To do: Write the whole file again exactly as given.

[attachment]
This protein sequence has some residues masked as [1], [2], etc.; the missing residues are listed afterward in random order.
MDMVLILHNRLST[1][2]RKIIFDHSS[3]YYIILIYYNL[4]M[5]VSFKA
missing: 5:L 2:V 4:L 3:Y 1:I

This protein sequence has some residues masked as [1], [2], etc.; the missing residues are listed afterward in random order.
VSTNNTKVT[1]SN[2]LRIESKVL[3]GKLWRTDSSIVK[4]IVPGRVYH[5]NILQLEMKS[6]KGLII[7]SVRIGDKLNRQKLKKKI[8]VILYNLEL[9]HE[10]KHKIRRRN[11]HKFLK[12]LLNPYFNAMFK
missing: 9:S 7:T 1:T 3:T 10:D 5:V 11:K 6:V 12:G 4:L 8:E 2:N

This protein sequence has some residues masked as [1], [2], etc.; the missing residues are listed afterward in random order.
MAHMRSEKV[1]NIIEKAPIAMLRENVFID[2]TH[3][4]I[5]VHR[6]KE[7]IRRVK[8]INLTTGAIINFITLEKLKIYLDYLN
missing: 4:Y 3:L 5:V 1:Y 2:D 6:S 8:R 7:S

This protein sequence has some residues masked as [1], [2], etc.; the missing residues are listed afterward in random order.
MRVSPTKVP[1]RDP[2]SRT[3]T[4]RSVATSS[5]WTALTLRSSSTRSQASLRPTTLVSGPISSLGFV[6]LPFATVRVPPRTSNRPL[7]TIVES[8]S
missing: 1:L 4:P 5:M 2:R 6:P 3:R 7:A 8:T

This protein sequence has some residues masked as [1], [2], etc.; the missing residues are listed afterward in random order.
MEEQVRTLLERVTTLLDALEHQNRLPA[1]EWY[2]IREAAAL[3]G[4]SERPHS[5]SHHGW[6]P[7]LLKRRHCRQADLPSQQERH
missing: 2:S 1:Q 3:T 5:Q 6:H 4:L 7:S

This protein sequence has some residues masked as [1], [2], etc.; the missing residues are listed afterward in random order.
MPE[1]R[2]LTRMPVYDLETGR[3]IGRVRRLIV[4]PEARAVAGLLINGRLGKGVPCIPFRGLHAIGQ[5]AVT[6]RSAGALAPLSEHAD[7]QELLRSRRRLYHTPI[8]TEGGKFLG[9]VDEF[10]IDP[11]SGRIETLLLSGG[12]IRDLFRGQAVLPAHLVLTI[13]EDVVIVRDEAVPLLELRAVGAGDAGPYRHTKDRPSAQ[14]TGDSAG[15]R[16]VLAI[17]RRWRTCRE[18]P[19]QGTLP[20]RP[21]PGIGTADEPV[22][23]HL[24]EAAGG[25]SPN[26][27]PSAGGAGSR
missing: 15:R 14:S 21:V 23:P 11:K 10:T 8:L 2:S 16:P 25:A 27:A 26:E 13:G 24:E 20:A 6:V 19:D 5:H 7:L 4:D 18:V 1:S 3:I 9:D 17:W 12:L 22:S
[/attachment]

This protein sequence has some residues masked as [1], [2], etc.; the missing residues are listed afterward in random order.
MDMVLILHNRLST[1][2]RKIIFDHSS[3]YYIILIYYNL[4]M[5]VSFKA
missing: 5:L 2:V 4:L 3:Y 1:I

This protein sequence has some residues masked as [1], [2], etc.; the missing residues are listed afterward in random order.
VSTNNTKVT[1]SN[2]LRIESKVL[3]GKLWRTDSSIVK[4]IVPGRVYH[5]NILQLEMKS[6]KGLII[7]SVRIGDKLNRQKLKKKI[8]VILYNLEL[9]HE[10]KHKIRRRN[11]HKFLK[12]LLNPYFNAMFK
missing: 9:S 7:T 1:T 3:T 10:D 5:V 11:K 6:V 12:G 4:L 8:E 2:N

This protein sequence has some residues masked as [1], [2], etc.; the missing residues are listed afterward in random order.
MAHMRSEKV[1]NIIEKAPIAMLRENVFID[2]TH[3][4]I[5]VHR[6]KE[7]IRRVK[8]INLTTGAIINFITLEKLKIYLDYLN
missing: 4:Y 3:L 5:V 1:Y 2:D 6:S 8:R 7:S

This protein sequence has some residues masked as [1], [2], etc.; the missing residues are listed afterward in random order.
MRVSPTKVP[1]RDP[2]SRT[3]T[4]RSVATSS[5]WTALTLRSSSTRSQASLRPTTLVSGPISSLGFV[6]LPFATVRVPPRTSNRPL[7]TIVES[8]S
missing: 1:L 4:P 5:M 2:R 6:P 3:R 7:A 8:T

This protein sequence has some residues masked as [1], [2], etc.; the missing residues are listed afterward in random order.
MEEQVRTLLERVTTLLDALEHQNRLPA[1]EWY[2]IREAAAL[3]G[4]SERPHS[5]SHHGW[6]P[7]LLKRRHCRQADLPSQQERH
missing: 2:S 1:Q 3:T 5:Q 6:H 4:L 7:S

This protein sequence has some residues masked as [1], [2], etc.; the missing residues are listed afterward in random order.
MPE[1]R[2]LTRMPVYDLETGR[3]IGRVRRLIV[4]PEARAVAGLLINGRLGKGVPCIPFRGLHAIGQ[5]AVT[6]RSAGALAPLSEHAD[7]QELLRSRRRLYHTPI[8]TEGGKFLG[9]VDEF[10]IDP[11]SGRIETLLLSGG[12]IRDLFRGQAVLPAHLVLTI[13]EDVVIVRDEAVPLLELRAVGAGDAGPYRHTKDRPSAQ[14]TGDSAG[15]R[16]VLAI[17]RRWRTCRE[18]P[19]QGTLP[20]RP[21]PGIGTADEPV[22][23]HL[24]EAAGG[25]SPN[26][27]PSAGGAGSR
missing: 15:R 14:S 21:V 23:P 11:K 10:T 8:L 2:S 16:P 25:A 27:A 26:E 13:G 24:E 20:A 6:V 19:D 5:H 7:L 4:D 18:V 1:S 3:I 9:D 17:W 12:L 22:S